Hurricane Katrina Recovery Info From The Greater New Orleans Community Data Center

Jan 29, 2013

Seven years after Hurricane Katrina, five years after the onset of the Great Recession, and nearly three years after the Deepwater Horizon oil spill, what does the very latest data say about how the city and region are doing?

New Orleans is a smaller city but is still growing.

  • According to the U.S. Census Bureau, New Orleans was the fastest growing large city in the country between 2010 and 2011.
  • As of July 2011, the Census Bureau has estimated New Orleans’ population at 360,740, or 74 percent of its 2000 population of 484,674. The metro area, with 1,191,089 residents, has 90 percent of its 2000 population of 1,316,510.

New Orleans is rebounding and, in some ways, performing better than before.

  • New Orleans has weathered the recession relatively well. From October 2007 to October 2012, the New Orleans metro experienced a 0.6 percent increase in jobs while the nation lost 3.0 percent of all jobs.
  • Entrepreneurship has spiked in the metro area post–Katrina with 427 of every 100,000 adults starting a business during 2008–10 compared to 333 of every 100,000 adults nationally.
  • During the 2010–11 school year, 68 percent of New Orleans’ public school students attended schools that pass state standards, up from 28 percent in the 2003–04 school year, 44 percent in the 2008–09 school year, and 59 percent in the 2009–10 school year.
  • City of New Orleans sales tax collections for the first six months of 2012 are at $84.7 million — 15 percent higher than the first six months of 2010, and 6 percent higher than the same months in 2005.
  • Blight is rapidly declining in New Orleans, down from 65,428 blighted residential addresses in March 2008 to roughly 35,700 in March 2012.

But it’s important to remember that New Orleans has sustained three shocks since 2005.

  • Single family home sales in the region fell from 10,334 in the first 11 months of 2007 to 8,230 in the same months of 2012, reflecting the meltdown in the national housing market. Louisiana mortgages in foreclosure have risen from 2.1 percent in December 2008 to 3.2 percent in September 2012.
  • The poverty rate in the New Orleans metro declined from 18 percent in 1999 to 15 percent in 2007, but then increased to 19 percent in 2011, such that it is now (statistically) the same as it was back in 1999. In New Orleans itself, the 2011 poverty rate of 29 percent is also statistically the same as it was in 1999 after falling to 21 percent in 2007.
  • Like the overall poverty rate, child poverty rates in Orleans Parish and the metro area dropped in 2007 but have since increased again to their 1999 level. In 2011, the child poverty rate was 42 percent in the city and 28 percent in the metro, both higher than the U.S. rate of 23 percent.
  • Unemployment in the metro has risen from 3.0 percent in October 2007 to 6.5 percent in October 2012.
  • The oil spill and moratorium undercut key industries that drive the New Orleans regional economy such that there are 10 percent fewer natural resources and mining jobs in October 2012 as compared to three years earlier, even as such jobs increased nationally by 26 percent.

Key economic, social, and environmental trends in the New Orleans metro area remain troubling.

  • The New Orleans regional economy is largely reliant on legacy industries in decline. The three largest economic driver industries – tourism, oil and gas, and shipping and logistics — shed tens of thousands of jobs between 1980 and 2010.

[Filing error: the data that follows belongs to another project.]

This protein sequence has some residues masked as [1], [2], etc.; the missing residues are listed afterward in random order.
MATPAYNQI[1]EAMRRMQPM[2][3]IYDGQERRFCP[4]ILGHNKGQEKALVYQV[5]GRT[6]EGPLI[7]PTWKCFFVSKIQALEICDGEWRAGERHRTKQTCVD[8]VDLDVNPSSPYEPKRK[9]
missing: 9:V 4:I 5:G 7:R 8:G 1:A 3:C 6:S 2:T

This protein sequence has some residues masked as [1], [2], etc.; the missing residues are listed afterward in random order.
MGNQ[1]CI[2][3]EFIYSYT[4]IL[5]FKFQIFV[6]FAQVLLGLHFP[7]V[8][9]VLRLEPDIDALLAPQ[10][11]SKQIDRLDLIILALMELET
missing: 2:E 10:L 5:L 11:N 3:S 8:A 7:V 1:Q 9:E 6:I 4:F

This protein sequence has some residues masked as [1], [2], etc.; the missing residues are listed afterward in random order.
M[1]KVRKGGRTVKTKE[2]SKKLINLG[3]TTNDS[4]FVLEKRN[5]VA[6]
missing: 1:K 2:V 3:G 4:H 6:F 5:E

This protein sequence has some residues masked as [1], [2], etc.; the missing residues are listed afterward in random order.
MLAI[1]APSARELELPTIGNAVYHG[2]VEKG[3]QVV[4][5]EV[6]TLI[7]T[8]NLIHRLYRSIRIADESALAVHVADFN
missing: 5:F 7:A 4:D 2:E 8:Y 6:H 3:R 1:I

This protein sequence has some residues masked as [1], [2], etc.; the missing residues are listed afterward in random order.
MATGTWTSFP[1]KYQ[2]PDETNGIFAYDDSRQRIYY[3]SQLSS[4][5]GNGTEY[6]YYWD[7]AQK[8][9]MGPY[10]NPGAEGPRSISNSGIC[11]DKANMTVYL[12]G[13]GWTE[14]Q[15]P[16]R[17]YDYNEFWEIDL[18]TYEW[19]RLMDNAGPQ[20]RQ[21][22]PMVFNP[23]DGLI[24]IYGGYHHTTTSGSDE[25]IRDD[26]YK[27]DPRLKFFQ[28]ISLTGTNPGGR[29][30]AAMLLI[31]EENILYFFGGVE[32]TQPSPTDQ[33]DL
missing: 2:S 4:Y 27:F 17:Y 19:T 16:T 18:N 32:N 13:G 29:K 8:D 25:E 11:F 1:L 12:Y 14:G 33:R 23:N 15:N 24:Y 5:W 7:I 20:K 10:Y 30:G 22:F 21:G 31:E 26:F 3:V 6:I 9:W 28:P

• Post–Katrina housing is unaffordable with 63 percent of renters in the city paying more than 30 percent of their pre–tax income on rent and utilities in 2011, up from 51 percent of renters in 2004.
  • In 2009, the rate of violent crimes per 100,000 residents was 777 in New Orleans, nearly twice the 2009 national rate of 429.
  • Since 1932, 29 percent of the wetlands that protect the New Orleans metro area have been lost.

FEMA dollars are still flowing to localities, but Road Home grants and FEMA trailers are ending.

  • As of January 2013, FEMA had obligated $9.8 billion for debris removal and infrastructure repairs for the New Orleans metro, with $6.3 billion paid to localities and $3.5 billion still forthcoming.
  • As of December 24, 2012, the state has disbursed $8.97 billion in Road Home grants to 129,947 pre–Katrina homeowners. About 14 applications are still pending.
  • As of July 2012, zero families in Louisiana are living in FEMA trailers, down from more than 70,000 in August of 2006.

The city and region have experienced demographic shifts post–Katrina.

  • The New Orleans metro area is more diverse than in 2000 with a gain of 36,761 Hispanics and 4,552 additional Asian residents. The Latino population in the metro spiked 63 percent between 2000 and 2011 — a rate greater than the nation's 47 percent growth.
  • In the city, the Census Bureau estimated 109,903 fewer African Americans in 2011 compared to 2000, but also 16,524 fewer whites and 4,101 more Hispanics. Nonetheless, African Americans still represent the majority of the city's population at 59 percent, down from 67 percent in 2000.
  • The percent of New Orleans households without a vehicle fell from 27 percent in 2000 to 19 percent in 2011, and across the metro the percent fell from 15 to 11 percent of all households in 2011.
  • In the city of New Orleans, 32 percent of adults 25 and older had a college degree in 2011, up from 26 percent in 2000, and a full three percentage points higher than the U.S. average of 29 percent for 2011. The metro area share of adults with a bachelor’s degree has also increased, from 23 to 26 percent.

For further analysis and recommendations from GNOCDC, see The New Orleans Index at Six at